Mid-Life Career Change | No BS Job Search Advice

Mid-Life Career Change

By Jeff Altman, The Big Game Hunter


When we think about a job change, most of us believe we are happy until we find the perfect one. But when it comes to changing careers or making big changes, we start to doubt ourselves.    

A change of profession usually takes longer than a change of jobs because we rarely have the new professional skills or knowledge required for a new career. If you want to make a sharp career change, you need to acquire the skills and knowledge necessary to transition. Knowing which certifications or training you need to work in your new field will be essential so take them into account if you change jobs.    

You will also want to decide whether you should have a coach to help you. If you want to change your career, you should, if possible, hire a career coach who has helped people with career transition to guide you through the process before the age of 50. The coaching should include how to start, where to get additional training, what type of career might be right for you, and what you should be looking forward to in a career change.

Before you commit to making a change with all the emotional and financial commitments involved, ask yourself why you want to change your career and decide why. Once you have that figured out, you can follow a process to get you to that career. Thus, once you have learned more about what fulfilling work means to you, you can define how you want to change your career direction.

For some people, it can mean starting in a neighboring or utterly new industry, while others may decide to find a new profession in the same industry.

For some, a career change could mean starting from scratch or even at a lower level. If you are currently employed, your current job may provide you with opportunities to acquire the skills needed to change careers.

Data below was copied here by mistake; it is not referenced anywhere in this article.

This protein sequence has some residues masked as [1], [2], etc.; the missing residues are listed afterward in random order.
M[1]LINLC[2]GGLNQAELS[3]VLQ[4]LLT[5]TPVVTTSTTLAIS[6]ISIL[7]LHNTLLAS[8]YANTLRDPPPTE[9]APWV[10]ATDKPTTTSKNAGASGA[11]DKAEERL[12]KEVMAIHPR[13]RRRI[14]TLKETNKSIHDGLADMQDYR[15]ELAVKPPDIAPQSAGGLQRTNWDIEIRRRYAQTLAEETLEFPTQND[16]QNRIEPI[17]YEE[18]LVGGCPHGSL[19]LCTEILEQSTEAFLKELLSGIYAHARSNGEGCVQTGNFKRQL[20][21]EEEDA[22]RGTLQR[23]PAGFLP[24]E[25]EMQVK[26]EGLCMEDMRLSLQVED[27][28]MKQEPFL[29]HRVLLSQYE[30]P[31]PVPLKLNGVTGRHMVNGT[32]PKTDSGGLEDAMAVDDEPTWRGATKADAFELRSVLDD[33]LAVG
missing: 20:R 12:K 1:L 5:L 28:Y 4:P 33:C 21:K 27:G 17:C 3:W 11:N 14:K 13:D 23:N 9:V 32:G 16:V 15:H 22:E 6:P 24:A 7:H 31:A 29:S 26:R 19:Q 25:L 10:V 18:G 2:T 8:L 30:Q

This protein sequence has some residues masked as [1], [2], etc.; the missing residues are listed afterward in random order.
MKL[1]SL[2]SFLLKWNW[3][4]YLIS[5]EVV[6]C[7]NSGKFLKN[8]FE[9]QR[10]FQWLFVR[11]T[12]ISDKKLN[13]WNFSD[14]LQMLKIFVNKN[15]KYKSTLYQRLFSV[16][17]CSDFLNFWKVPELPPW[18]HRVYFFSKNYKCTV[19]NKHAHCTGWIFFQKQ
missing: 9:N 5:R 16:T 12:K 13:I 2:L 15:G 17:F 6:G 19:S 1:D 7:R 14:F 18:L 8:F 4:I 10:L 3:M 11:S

Find out what interests you and review these tips to assess your interests, explore your options, evaluate alternative career paths and take the step to a new career.

All the way, you will discover that the process of changing careers can be incredibly transformative, and you will feel like a new person every time you reach a career goal. If you decide to change careers, you should swallow hard and accept the initial pay cut. It will allow you to go out and do what you want to do.

It’s a journey. It’s not too late. You’re not too old.

If you hope to keep your current job to gain experience while exploring career change opportunities, it is a good idea to have additional funds available for the unexpected. It can be overwhelming but don’t be discouraged. Think about everything your career change will require financially and what the potential costs are proactively. You don’t want your efforts to be derailed by a surprise. Surprises are rarely good.

For many of you, you want to change careers because your current work negatively affects your physical and mental health, and you believe you need to make lifestyle changes.

When you’re thinking about a mid-life career change, the last thing you want is to end up hating your new job just as much as your old one. However, if you are not sure what you want, then the moment you start taking action to find your career happiness is the moment you start to gain a sense of empowerment, and you are on the way to achieving your dream career.

If you heed this advice and strategically approach your career change, you are well on the way to the careers you want. The best way to approach a career change is to think it through in the process.

Remember, unless you follow a gradual process and explore options carefully, you may be worse off than you were when you started.


Ⓒ The Big Game Hunter, Inc., Asheville, NC 2021 



JeffAltman, The Big Game Hunter
JeffAltman, The Big Game Hunter

Jeff Altman, The Big Game Hunter is a coach who worked as a recruiter for what seems like one hundred years. His work involves career coaching, all as well as executive job search coaching, job coaching, and interview coaching. He is the host of “No BS Job Search Advice Radio,” the #1 podcast in iTunes for job search with more than 2100 episodes, and is a member of The Forbes Coaches Council.

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Jeff Altman, The Big Game Hunter
Jeff Altman, The Big Game Hunter

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Mid-Life Career Change | No BS Job Search Advice

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